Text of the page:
In political combat, treat even your opponents’ empty threats as real. Unionists should bear this principle in mind when approaching the SNP’s sabre-rattling about securing a second independence referendum in the event of a Nationalist majority after May’s Holyrood election.
I remain of the view that Nicola Sturgeon is bluffing to pander to her diehards, but cynicism is no excuse for complacency. Unionists haven’t the foggiest how to counter Sturgeon’s strategy.
Labour and the Liberal Democrats are making like ostriches and suddenly finding something very interesting in the ground that requires immediate attention. From Whitehall there is a deadly broth of ignorance, indifference, avoidance and fear.
Scottish Tory leader Douglas Ross rails against an ‘illegal referendum’ and, asked by Andrew Neil last week whether SNP ministers should face criminal charges if they proceed with such, ominously replied: ‘They have to be answerable for their actions.’
This matter could do with a little more light and a lot less heat. Ross seems to consider the SNP’s plan as analogous to the unlawful referendum held in Catalonia in 2017 and he is not alone. The Nationalists meant for this to be the conclusion drawn by friend and foe alike.
The intended audience for their proposal is their grassroots, who have grown impatient with Sturgeon’s failure to produce another vote despite much rhetoric. The hope among SNP strategists is that, by implying a Catalan-style wildcat plebiscite lies on the other side of May’s election, disgruntled supporters will turn out once more and heed the hoary plea for ‘both votes SNP’.
In fact, all the Nationalists are committing to is seeking a Section 30 order (a constitutional thumbs up from Westminster) if Holyrood returns a pro-secession majority. If not, they claim, they will press ahead with a referendum Bill and dare the UK Government to try to stop them in court. There is no provision in the road map for holding a referendum if the courts side with Westminster.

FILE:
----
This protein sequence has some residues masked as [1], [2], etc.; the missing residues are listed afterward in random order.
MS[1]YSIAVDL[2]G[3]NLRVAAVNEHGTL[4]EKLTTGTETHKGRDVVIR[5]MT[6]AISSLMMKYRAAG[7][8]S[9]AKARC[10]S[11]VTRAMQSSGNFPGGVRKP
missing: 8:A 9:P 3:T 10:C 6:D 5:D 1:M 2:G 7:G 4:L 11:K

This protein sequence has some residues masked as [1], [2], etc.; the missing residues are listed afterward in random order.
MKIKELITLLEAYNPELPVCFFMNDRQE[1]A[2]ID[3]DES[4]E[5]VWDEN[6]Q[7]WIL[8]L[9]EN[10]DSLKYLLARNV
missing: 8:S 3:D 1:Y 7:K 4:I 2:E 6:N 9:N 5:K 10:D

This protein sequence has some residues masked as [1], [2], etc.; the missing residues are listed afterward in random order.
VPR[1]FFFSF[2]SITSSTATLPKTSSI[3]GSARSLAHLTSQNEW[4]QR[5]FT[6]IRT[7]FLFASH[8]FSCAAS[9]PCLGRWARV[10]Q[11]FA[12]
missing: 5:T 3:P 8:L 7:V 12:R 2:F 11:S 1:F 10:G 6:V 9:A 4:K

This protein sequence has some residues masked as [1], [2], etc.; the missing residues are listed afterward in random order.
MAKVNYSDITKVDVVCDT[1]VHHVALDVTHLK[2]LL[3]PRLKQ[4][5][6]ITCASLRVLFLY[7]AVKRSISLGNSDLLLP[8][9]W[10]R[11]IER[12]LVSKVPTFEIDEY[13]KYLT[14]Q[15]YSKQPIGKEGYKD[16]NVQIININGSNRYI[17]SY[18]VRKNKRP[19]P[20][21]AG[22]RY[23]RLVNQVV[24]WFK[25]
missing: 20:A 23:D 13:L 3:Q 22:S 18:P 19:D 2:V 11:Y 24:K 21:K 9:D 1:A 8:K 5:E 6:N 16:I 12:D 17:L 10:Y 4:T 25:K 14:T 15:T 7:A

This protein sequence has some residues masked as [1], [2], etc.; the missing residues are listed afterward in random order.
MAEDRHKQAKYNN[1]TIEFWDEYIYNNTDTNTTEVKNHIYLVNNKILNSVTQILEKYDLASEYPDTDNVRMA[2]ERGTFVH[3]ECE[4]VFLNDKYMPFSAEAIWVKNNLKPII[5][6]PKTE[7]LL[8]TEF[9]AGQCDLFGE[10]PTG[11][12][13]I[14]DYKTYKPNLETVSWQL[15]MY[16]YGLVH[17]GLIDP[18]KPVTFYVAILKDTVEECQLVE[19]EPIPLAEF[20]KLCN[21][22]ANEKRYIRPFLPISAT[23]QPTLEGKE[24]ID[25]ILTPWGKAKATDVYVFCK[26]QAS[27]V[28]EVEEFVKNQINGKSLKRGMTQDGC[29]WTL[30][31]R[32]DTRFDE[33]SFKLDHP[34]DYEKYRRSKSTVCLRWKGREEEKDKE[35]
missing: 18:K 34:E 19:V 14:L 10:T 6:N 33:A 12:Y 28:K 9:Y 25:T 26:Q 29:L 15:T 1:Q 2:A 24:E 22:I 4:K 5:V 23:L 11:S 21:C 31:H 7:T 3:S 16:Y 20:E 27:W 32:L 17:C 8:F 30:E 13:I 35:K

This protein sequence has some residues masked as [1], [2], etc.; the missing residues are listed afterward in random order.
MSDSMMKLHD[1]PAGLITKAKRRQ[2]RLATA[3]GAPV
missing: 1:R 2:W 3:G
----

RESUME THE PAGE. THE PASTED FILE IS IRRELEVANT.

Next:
This dunts us along the path this controversy is inevitably heading. The Catalan referendum was not unlawful because the central government said so, but because the Spanish Constitutional Court did. Carles Puigdemont’s administration pressed ahead regardless and the world was treated to ugly scenes as Madrid sent in the police to frustrate the vote.
Spain’s constitution is ‘based on the indissoluble unity of the Spanish nation, the common and indivisible homeland of all Spaniards’. The UK has no such provision, so while the dominant theory of devolution is that the constitution and referendums that implicate it are reserved to Westminster, the question has never been tested in court.
Downing Street has some experience of humiliating reversals at the Supreme Court but it seems perilously unperturbed by the possibility of another. It proposes, simply, to just say No.